Thursday, October 11, 2007

Universal ideas

While most of the coverage from the first day of Saskatchewan's election campaign has focused fairly narrowly on the first policy offerings from both the NDP and the Saskatchewan Party, I haven't yet seen the broader philosophies behind those platform planks receive much attention. But it looks like another issue in addition to federal/provincial relations will serve as a major point of difference between the two main contenders, as the parties are seemingly taking polar opposite views on the idea of universality in access to services (even while trying to put money toward the same issues).

Of course, the NDP's prescription drug plan figures to be the largest universal program to be brought up during the course of the campaign. And it only makes sense as an extension of universal health care to make sure that Saskatchewan residents receive relief from the fastest-rising share of health-care costs.

But with the Sask Party having not yet unveiled anything by way of health policy, the most stark contrast for now lies in the parties' respective treatment of education costs.

The NDP's promise to adopt the McCall report would result in an across-the-board tuition cut, making education more affordable to all students while they're actually enrolled at Saskatchewan universities - particularly in light of a concurrent increase in student loan limits for housing and living.

Mind you, some elements of the plan would involve some differentiation - based either on individual accomplishment (i.e. added scholarship funding) or a specific need for improved access (i.e. incentives for students from neighbourhoods of low socioeconomic status). But even the latter differentiated benefits can be classified in terms of universal access. And the obvious core of the NDP's plan is to make sure that all students are better able to afford university at the time they attend it.

In contrast, the Sask Party's education platform is aimed almost entirely at tax credits after graduation. Student debt would pile up no less quickly, and the cost of seeking a university education would be no more affordable at the time when a student actually attends school. The only difference from the status quo would be the possibility of paying any debt down more quickly after the fact.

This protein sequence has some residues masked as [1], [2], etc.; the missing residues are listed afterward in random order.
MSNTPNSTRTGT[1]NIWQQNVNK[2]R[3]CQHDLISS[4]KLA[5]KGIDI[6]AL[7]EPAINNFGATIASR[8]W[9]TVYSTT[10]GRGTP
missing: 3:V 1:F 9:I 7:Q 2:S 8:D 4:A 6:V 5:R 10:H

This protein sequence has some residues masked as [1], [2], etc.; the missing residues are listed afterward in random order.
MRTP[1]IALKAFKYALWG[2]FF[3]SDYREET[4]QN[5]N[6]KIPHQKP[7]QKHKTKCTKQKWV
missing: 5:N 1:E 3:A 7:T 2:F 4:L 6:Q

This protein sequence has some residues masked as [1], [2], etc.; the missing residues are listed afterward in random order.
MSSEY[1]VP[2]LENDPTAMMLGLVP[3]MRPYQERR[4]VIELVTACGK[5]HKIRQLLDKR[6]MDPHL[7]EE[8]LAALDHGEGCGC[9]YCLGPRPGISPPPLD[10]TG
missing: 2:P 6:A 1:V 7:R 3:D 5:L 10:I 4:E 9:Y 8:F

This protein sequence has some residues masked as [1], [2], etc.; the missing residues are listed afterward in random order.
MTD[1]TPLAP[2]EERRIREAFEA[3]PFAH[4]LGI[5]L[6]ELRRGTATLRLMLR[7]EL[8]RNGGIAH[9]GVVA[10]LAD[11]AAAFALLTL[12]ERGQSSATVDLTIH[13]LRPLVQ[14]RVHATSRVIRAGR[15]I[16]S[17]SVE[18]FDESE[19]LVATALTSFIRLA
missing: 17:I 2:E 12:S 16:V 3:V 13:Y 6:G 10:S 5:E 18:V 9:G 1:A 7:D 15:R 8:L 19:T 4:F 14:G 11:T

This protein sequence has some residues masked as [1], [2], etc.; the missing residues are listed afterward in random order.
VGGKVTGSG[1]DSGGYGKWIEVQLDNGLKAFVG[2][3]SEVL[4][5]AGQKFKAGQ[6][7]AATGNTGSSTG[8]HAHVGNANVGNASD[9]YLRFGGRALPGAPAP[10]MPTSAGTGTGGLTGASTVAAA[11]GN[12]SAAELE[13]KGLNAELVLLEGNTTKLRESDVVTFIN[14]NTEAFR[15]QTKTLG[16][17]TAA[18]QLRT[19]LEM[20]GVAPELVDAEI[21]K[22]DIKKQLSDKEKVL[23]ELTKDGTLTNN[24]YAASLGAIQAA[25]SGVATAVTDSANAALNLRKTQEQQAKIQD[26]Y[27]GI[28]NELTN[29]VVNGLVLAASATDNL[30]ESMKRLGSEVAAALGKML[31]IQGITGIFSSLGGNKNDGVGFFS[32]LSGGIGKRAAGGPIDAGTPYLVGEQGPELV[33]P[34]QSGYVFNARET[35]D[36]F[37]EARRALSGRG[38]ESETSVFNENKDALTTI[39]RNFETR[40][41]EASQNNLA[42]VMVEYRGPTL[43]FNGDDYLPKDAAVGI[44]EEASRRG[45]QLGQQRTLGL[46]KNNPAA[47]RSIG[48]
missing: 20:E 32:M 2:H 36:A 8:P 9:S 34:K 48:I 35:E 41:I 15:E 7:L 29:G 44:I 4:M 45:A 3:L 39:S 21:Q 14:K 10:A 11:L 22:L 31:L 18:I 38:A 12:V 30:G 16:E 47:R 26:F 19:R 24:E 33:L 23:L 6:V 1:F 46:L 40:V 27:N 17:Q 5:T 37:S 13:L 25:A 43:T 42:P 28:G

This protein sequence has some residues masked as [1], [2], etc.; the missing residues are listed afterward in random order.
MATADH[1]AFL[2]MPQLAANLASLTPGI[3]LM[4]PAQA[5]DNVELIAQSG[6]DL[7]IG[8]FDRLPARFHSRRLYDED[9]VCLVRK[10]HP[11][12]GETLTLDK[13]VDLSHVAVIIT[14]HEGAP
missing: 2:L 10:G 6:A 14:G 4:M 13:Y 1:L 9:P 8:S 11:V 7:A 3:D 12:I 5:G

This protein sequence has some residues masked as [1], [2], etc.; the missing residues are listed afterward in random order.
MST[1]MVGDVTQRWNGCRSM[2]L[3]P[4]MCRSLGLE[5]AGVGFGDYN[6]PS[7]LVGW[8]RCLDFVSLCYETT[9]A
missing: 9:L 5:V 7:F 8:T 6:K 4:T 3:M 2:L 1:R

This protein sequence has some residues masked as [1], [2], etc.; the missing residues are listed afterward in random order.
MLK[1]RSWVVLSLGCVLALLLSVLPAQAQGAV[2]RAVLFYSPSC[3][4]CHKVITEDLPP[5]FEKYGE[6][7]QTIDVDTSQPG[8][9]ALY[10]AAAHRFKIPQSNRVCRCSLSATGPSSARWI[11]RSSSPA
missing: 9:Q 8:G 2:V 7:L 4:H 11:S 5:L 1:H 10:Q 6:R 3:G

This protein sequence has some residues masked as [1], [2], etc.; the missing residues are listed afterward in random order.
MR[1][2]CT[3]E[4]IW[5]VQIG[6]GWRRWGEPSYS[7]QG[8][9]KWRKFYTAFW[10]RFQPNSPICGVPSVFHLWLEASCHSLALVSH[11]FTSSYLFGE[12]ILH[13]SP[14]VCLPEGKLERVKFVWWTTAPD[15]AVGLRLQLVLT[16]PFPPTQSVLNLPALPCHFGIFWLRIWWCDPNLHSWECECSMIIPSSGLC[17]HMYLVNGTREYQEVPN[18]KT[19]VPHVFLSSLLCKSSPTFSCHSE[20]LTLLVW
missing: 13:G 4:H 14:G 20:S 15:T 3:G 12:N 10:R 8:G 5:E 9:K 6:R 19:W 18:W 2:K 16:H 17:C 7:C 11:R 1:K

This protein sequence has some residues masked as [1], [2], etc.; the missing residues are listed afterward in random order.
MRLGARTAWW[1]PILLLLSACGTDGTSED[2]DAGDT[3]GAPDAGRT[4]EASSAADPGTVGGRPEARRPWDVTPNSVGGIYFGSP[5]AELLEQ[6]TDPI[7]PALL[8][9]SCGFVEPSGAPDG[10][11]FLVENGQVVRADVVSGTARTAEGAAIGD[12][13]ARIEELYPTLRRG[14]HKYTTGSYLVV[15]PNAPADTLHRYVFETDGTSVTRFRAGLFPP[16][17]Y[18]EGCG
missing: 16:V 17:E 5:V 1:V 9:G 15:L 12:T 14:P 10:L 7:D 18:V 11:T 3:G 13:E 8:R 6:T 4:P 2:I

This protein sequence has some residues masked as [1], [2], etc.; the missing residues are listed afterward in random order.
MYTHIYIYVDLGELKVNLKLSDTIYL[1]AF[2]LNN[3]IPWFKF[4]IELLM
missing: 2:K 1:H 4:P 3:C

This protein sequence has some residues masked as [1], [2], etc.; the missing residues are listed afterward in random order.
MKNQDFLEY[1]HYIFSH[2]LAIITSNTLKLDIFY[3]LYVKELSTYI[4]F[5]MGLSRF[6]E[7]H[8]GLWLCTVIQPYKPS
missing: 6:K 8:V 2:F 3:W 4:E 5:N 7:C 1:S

That graduate credit is also accompanied by a promise to offer an additional credit limited solely to income earned through self-employment - despite the lack of any apparent difference in principle between the merits of self-employment and employment generally. I'd think that's a fairly curious choice, but it certainly offers a stark contrast to the NDP's more universal focus.

While education offers the most obvious example of the differing philosophies so far, it figures to be far from the only issue where the question of universality comes up. Again, health care looks to be an obvious one as well, as the Sask Party is already attacking the NDP's prescription drug plan precisely for its universality. And the NDP's focus on low utility rates also serves as an effective universal benefit which figures to be a topic of conversation.

Of course, it's always possible that the campaign could go in an entirely different direction. But the difference in views on universal access could both serve as the main point of distinction between the NDP and the Sask Party, and lead to a far more meaningful policy debate within the Saskatchewan campaign than we've seen in other provinces which have recently gone to the polls. And hopefully that's a result that would be universally well-received.

Update: And not surprisingly the Sask Party's prescription drug proposal feeds into the argument somewhat as well, clawing back the existing benefits for thousands of seniors, providing no similar plan for anybody aged 15 to 64 and adding a cap on costs only for children under 14. Though it's interesting to note that the Sask Party's means-testing for seniors wouldn't be applied to children (or their parents).

No comments:

Post a Comment